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Waiheke Retreat Challenges Traditional Roofing Styles

Chris Tate, of Chris Tate Architecture, has recently completed a project on Waiheke Island. Now affectionately known as 'The Tent', it resembles a giant cicada, hunched and ready to spring, although as buildings go, its footprint is small. Tate built it for himself so there was no pressure. "It simmered for five years in the design phase, took two to build and another one to do the finishing," he says.

The Tent looks simple too, which is how Tate wanted it: stark; uninviting, even. Clad in an elegantly fine-ribbed Metalcraft Metrib roofing profile in FlaxPod Colorsteel, it squats low at the back, widening to thrust seven metres high at the front.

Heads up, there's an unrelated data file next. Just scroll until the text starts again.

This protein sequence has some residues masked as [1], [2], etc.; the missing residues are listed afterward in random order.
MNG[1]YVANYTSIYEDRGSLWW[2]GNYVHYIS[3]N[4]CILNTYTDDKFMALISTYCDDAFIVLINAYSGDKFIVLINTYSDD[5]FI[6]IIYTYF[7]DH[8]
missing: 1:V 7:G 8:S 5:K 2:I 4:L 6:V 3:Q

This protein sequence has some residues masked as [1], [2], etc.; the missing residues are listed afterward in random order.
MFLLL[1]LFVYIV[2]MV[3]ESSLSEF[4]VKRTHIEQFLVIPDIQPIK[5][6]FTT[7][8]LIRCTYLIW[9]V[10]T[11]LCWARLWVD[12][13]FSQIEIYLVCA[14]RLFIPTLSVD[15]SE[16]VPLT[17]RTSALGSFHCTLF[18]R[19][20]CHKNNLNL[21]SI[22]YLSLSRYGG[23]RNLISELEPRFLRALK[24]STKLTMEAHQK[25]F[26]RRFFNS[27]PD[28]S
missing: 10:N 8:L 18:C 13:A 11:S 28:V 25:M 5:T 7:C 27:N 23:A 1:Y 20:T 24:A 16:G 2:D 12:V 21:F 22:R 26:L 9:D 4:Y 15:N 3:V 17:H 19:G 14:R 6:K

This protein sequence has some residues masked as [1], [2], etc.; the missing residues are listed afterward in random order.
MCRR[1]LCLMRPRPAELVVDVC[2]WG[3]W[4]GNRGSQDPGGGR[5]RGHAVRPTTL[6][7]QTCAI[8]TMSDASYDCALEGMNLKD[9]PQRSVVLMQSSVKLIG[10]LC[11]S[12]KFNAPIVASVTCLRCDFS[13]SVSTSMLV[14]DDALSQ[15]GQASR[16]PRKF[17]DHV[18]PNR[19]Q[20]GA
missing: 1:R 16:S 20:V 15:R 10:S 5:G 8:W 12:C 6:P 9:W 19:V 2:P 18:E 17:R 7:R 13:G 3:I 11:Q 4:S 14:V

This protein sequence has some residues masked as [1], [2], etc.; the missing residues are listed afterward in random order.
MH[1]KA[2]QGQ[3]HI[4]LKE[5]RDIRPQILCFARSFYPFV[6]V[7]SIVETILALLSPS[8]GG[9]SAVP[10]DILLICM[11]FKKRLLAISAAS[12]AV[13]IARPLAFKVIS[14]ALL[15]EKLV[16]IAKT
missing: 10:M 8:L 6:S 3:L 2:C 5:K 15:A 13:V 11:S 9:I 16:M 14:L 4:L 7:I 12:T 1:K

The building required steel purlins every 200mm and a steel spine supporting the two huge steel segments that served as both roof and walls. No two angles were the same, so maximising floor space and calculating wall pitch and head heights was challenging. With on-site engineering input from Team Builders 2000 craftsmen, Tate crafted his own steel materials to exact structural specifications. The end result, a unique roof formation which challenges the way we think roofing should be done.

To learn more about Chris Tate's projects visit

View more information on COLORSTEEL, including contact details.
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